I was a sinner who needed his healing touch.

Touch me, Doctor Rhett,
And I shall be healed,
I cried aloud,
'Cause I have the faith!

I told him I needed to be healed, and he suggested,
his beatific smile showing his straight white teeth, that I come to his office that very night, after classes. I asked if he didn’t want to touch me right then, in the chapel, and he smiled and said, “No. It will be better tonight. When there will be fewer … distractions and time to allow the Holy Ghost to come upon us in His Fullness and Glory.” Oh, how I looked forward to being cleansed and healed by his touch!

Oh, Doctor Rhett,
I silently begged,
Touch me! Touch me!
Heal me! Heal me!
I could hardly wait
for my healing.

Outside his office, I hesitated. I could see no one besides Dr. Rhett was in the room, and we are taught never, ever, to be alone with a man outside the sacrament of marriage. But Dr. Rhett, he just smiled, took my hand, and brought me in, closing the door behind me. "Come," he said. "Let us have a little Holy Communion, and a Prayer to invite the Lord to heal you with His Loving Power." He held a glass of red wine to my lips until I drank it all. We then knelt on the floor next to his large sofa and the Holy Ghost did Come Upon Us. At least, that's what Dr. Rhett said as he lifted me to the sofa and took off my blouse. My skirt stayed on the floor.

And Doctor Rhett,
He touched me
        He touched my lips with his
        He soothed my brow
        And kissed my eyes
        He stroked my neck
        He cupped my breast
        Sucked my nipple
        Rubbed my belly
As I writhed beneath
His fingers.
And I knew he was
Gonna heal me,
Oh Lordy, yes!
A moan escaped me
And heat spread
Throughout my loins
And, lo! I was healed!

Dr. Rhett says it will take a long time to completely heal me, to be patient, and to come every Tuesday after class.

(accepted for an anthology, not published)

Wednesday, January 6, 2016

James Rodgers ------------- poem

A Green, Green Tree

Shakespeare’s love
may have been like
a red, red rose,
all perfume and beauty,
but by the end of the summer
they’re withered,
on the compost heap.
Our love
is like a Shore Pine,
Pinus Contorta,
a little twisted,
but true
and resilient,
able to be battered
by life’s gale force winds,
the ravages of survival,
and even under
intense heat and pressure,
grows and thrives.
can keep his roses,
their short-lived blossoms.
will breath deep
our resinous fragrance,
continue to grow,
with you,
taller and taller,
watching the flowers,
and others,
come and go,
while we dig our roots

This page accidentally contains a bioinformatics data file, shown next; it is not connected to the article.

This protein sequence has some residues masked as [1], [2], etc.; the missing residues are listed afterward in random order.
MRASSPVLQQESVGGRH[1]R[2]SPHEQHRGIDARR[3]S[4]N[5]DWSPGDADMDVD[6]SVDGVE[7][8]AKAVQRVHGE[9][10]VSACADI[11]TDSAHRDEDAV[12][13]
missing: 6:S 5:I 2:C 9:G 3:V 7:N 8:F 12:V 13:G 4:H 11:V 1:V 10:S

a little bit deeper,
bend but not break
at what comes our way,
and enjoy the view,
the waves
roaring to shore

James Rodgers    05/19/15

Tuesday, January 5, 2016

Connie Walle -------- poem


Lies pile up
harden like plastic
even a joke
can’t take off
the shine.

If you tell the truth
you don’t have
to remember

I'm not upset
that you lied to me,
I'm upset that
from now on
I can't believe you.

Don’t be sorry.
I trusted you.
My mistake,
not yours.

I lie to myself
all the time, but
I never believe me.

     Connie Walle, President
        Puget Sound Poetry Connection  

My thanks to Mark Twain, Friedrich Nietzsche, S.E. Hilton, & Veronica Roth

Brendan McBreen ---- Cento

Cento 1

            Brendan McBreen

It’s the dream we carry
From the Northern lakes with the reeds and rushes,
for the thoughts we share
not ready to give it over
to the eternal surf, to Time!
Swallow this, it will make you well.
Come stand with me, look forward, not back,
For this is love and nothing else is love,

            A Cento is a form where each line is taken from another poem.

            Olav H. Hauge, Borealis, translated by Robert Hadin
            Andrew Barton Paterson, The Black Swans
            Nikki Giovanni, A Poem of Friendship
            Naomi Shihab Nye, Boy and Egg
            Pablo Neruda, Always, translator not named
            Ogden Nash, Adventures Of Isabel
            Oodgeroo Noonuccal, Let us not be bitter
            Robert Frost, A Prayer in Spring

Carl Papa Palmer

An American Appetite        

Eating here stateside is hard to define,-
much more than cheese wedgies, veggies and meat,
or drive-thru fast foods on most any street.
Choosing food from signs while waiting in line,
we “dress to the nines” with waiters and wine,
snack between meal treats of anything sweet,
on a bar stool seat, sit waiting to eat.
It can be fine not to dine by design.
We eat with our hands at hamburger stands.
We graze the buffet while filling our tray.
From various brands, from various lands,
from breakfast soufflé, to evening sorbet,
our waists expand as we “munch on demand.”
We eat “our way” here in the USA.

~ Carl "Papa" Palmer
University Place, WA

George Held ----- five poems

Total Eclipse

(August 28, 2007)

Chasing the blue moon
entering total eclipse,
down West 11th Street